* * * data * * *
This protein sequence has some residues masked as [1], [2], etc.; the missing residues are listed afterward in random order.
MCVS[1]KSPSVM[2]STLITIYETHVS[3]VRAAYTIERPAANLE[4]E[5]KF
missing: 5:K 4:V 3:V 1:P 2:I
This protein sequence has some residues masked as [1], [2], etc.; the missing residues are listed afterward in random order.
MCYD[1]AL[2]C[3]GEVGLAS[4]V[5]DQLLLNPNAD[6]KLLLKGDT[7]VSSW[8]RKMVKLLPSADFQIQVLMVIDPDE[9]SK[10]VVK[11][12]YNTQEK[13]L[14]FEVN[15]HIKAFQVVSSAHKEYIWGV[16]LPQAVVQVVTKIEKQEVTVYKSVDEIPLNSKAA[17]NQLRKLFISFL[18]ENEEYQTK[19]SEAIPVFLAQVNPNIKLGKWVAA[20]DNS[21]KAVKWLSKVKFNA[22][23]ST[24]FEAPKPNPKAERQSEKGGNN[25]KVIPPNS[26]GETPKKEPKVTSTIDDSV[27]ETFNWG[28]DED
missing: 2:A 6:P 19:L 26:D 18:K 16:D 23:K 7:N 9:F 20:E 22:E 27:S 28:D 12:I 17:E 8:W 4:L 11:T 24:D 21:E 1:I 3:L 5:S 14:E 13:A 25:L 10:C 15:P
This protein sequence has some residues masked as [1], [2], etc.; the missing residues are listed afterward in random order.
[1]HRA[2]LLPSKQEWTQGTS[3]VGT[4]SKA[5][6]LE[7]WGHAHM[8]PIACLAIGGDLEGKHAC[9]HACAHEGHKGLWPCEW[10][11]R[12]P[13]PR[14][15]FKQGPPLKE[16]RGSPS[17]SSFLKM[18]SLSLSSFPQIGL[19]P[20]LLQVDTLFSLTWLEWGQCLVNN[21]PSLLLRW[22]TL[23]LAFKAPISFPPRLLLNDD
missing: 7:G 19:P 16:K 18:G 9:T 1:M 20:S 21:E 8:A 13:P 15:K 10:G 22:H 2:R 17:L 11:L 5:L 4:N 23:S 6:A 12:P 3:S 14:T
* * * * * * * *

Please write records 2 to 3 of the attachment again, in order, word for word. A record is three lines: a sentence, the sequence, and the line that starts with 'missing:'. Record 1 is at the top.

This protein sequence has some residues masked as [1], [2], etc.; the missing residues are listed afterward in random order.
MCYD[1]AL[2]C[3]GEVGLAS[4]V[5]DQLLLNPNAD[6]KLLLKGDT[7]VSSW[8]RKMVKLLPSADFQIQVLMVIDPDE[9]SK[10]VVK[11][12]YNTQEK[13]L[14]FEVN[15]HIKAFQVVSSAHKEYIWGV[16]LPQAVVQVVTKIEKQEVTVYKSVDEIPLNSKAA[17]NQLRKLFISFL[18]ENEEYQTK[19]SEAIPVFLAQVNPNIKLGKWVAA[20]DNS[21]KAVKWLSKVKFNA[22][23]ST[24]FEAPKPNPKAERQSEKGGNN[25]KVIPPNS[26]GETPKKEPKVTSTIDDSV[27]ETFNWG[28]DED
missing: 2:A 6:P 19:L 26:D 18:K 16:D 23:K 7:N 9:F 20:E 22:E 27:S 28:D 12:I 17:E 8:W 4:L 11:T 24:D 21:E 1:I 3:L 5:S 14:E 13:A 25:L 10:C 15:P
This protein sequence has some residues masked as [1], [2], etc.; the missing residues are listed afterward in random order.
[1]HRA[2]LLPSKQEWTQGTS[3]VGT[4]SKA[5][6]LE[7]WGHAHM[8]PIACLAIGGDLEGKHAC[9]HACAHEGHKGLWPCEW[10][11]R[12]P[13]PR[14][15]FKQGPPLKE[16]RGSPS[17]SSFLKM[18]SLSLSSFPQIGL[19]P[20]LLQVDTLFSLTWLEWGQCLVNN[21]PSLLLRW[22]TL[23]LAFKAPISFPPRLLLNDD
missing: 7:G 19:P 16:K 18:G 9:T 1:M 20:S 21:E 8:A 13:P 15:K 10:G 22:H 2:R 17:L 11:L 5:L 4:N 23:S 6:A 12:P 3:S 14:T